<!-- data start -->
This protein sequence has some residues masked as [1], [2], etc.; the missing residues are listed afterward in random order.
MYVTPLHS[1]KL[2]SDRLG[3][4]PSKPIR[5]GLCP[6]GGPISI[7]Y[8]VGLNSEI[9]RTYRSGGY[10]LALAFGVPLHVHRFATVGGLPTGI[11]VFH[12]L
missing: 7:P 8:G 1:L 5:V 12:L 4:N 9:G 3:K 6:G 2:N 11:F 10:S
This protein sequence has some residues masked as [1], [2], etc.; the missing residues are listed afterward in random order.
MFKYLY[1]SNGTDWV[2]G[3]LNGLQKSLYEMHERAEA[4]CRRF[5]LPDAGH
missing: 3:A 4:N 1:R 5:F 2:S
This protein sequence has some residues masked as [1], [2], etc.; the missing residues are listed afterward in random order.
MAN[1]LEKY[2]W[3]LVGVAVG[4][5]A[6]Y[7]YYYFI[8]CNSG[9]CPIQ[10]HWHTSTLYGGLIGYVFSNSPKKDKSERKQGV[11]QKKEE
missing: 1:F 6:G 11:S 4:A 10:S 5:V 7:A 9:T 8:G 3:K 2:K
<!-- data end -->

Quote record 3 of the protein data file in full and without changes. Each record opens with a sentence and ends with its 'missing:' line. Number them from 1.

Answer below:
This protein sequence has some residues masked as [1], [2], etc.; the missing residues are listed afterward in random order.
MAN[1]LEKY[2]W[3]LVGVAVG[4][5]A[6]Y[7]YYYFI[8]CNSG[9]CPIQ[10]HWHTSTLYGGLIGYVFSNSPKKDKSERKQGV[11]QKKEE
missing: 1:F 6:G 11:S 4:A 10:S 5:V 7:A 9:T 8:G 3:K 2:K